Additionally, while trying to wrap my my around it I kinda came up with the following to help understand it in my SiO2 addled mind:

It’s all nonsense marketing. My 2h fingernail will leave a mark on a 10h coating.

The ‘h’ hardness can be measured in 2 different ways, leading to confusion and exaggeration.

The Mohs scale of mineral hardness is a scale characterizing scratch resistance of various minerals through the ability of harder material to scratch softer material.

The Pencil Hardness test employs various graphite pencils of varying hardness to determine the h-hardness measurements. Since even the hardest pencil is still made of graphite (Mohs hardness of 1-2) it seems possible (to me anyway) that even a 9h coating (as measured by the pencil test) is really, comparably, at most a 2h hardness and thus quite easily scratched.

For the purposes of coating hardness, perhaps considering the pencil test a subset of the Mohs test which, although kinda a generalization may be useful for comparative purposes. The pencil test, based upon graphite testing pencils, then translates into a subset of the Mohs

MOHS Scale with Pencil Test Subset (and yeah, I just kinda made this up based upon info I could find)
MOHS Hardness

1 Talc
1.5 Graphite

Pencil Test Subset applicable to coatings using graphite pencils
  • 1h
  • 2h
  • 3h Average Automotive Paint
  • 4h Average Automotive Paint
  • 5h
  • 6h
  • 7h
  • 8h
  • 9h
  • 10h
2 Gypsum
2-2.5 Fingernail
3 Calcite
4 Fluorite
5 Apatite
6 Orthoclase feldspar
7 Quartz
8 Topaz
9 Corundum
10 Diamond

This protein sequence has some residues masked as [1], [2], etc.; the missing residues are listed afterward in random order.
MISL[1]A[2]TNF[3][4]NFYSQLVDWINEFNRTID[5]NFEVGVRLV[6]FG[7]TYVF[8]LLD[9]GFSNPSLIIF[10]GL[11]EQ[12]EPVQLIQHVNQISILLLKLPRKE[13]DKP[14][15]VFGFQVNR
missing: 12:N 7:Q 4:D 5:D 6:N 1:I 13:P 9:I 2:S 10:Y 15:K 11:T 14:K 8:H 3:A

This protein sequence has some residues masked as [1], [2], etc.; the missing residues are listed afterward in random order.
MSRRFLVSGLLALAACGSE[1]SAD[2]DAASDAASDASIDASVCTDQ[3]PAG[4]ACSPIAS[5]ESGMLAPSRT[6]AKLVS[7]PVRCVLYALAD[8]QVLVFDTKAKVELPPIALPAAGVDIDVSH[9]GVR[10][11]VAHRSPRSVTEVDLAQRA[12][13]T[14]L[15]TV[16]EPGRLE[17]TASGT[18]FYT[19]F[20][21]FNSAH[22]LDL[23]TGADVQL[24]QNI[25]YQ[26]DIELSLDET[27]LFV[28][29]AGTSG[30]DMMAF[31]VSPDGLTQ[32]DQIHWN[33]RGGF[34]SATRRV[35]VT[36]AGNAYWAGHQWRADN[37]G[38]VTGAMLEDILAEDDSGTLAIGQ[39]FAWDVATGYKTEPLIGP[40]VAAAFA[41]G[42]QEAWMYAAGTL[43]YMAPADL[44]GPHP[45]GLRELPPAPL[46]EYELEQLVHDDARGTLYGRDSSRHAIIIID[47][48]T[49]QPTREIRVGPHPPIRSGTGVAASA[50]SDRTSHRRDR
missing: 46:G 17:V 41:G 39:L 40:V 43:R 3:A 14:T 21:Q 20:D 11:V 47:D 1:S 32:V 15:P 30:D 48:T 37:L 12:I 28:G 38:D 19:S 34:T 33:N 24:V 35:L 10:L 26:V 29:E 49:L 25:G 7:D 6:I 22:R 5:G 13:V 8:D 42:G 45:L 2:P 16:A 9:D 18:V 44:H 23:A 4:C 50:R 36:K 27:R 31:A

So, given that coatings are measured using the pencil test (graphite) there is no way for a coating to be any harder than 2h measured on the Mohs scale while a fingernail is 2-2.5h on Mohs
  1. Fingernail – 2-2.5h (Mohs)
  2. Clearcoat – 3-4h (Mohs equivalent 1.5h)
  3. A 9h coating – 9h (Mohs Equivalent 1.5h)
While a coating is indeed slightly harder than the generally accepted toughness of clearcoat, the actual difference is likely very, very, VERY small and my fingernail will still goon up a vaunted 10h coating.

So, while a mfg can claim that their 9h coating is ‘more than twice as hard’ as your clearcoat, it’s really not saying much.

Of course there are more than a few other variables that enter into the equation of scratch resistance (substrate hardness, for one) but, for me, the benefits of coating are the resistance to environmental and the self-cleaning characteristics. I stopped caring about scratch resistance long, long ago. Anybody who claims their coating is a barrier to prevent scratches and marring in all but the lightest conditions is over-stating reality. Coatings strengths are chemical resistance to environmental contamination and self/easy cleaning behavior. Beyond that is mostly hype.
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Old 05-14-2019, 02:18 PM
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My head hurts with all those words.As usual your awesome input
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Old 05-14-2019, 02:38 PM
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Originally Posted by yamabob View Post
My head hurts with all those words.As usual your awesome input
continually wordy but I finally got around to keeping my notes all in one place so usually just a copy/paste of relevant sections: https://budgetplan1.wordpress.com/gl...amic-coatings/
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Old 05-14-2019, 02:41 PM
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Originally Posted by yamabob View Post
My head hurts with all those words.
Yeah, I just skip a lot and trust his advice! LOL
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Old 05-14-2019, 02:51 PM
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kzoo-z
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Thanks BP1 that's great info and I "think" I know what you're getting at.
Yes I am getting it done professionally as I am not up to the task anymore.
I believe there have been positive post in the past about the Feynlab products although I I don't recall which ones.
Of course I don't want to over spend but also I don't want to be disappointed later for lack of knowledge or a couple of hundred dollars not spent. So all input and experience is appreciated.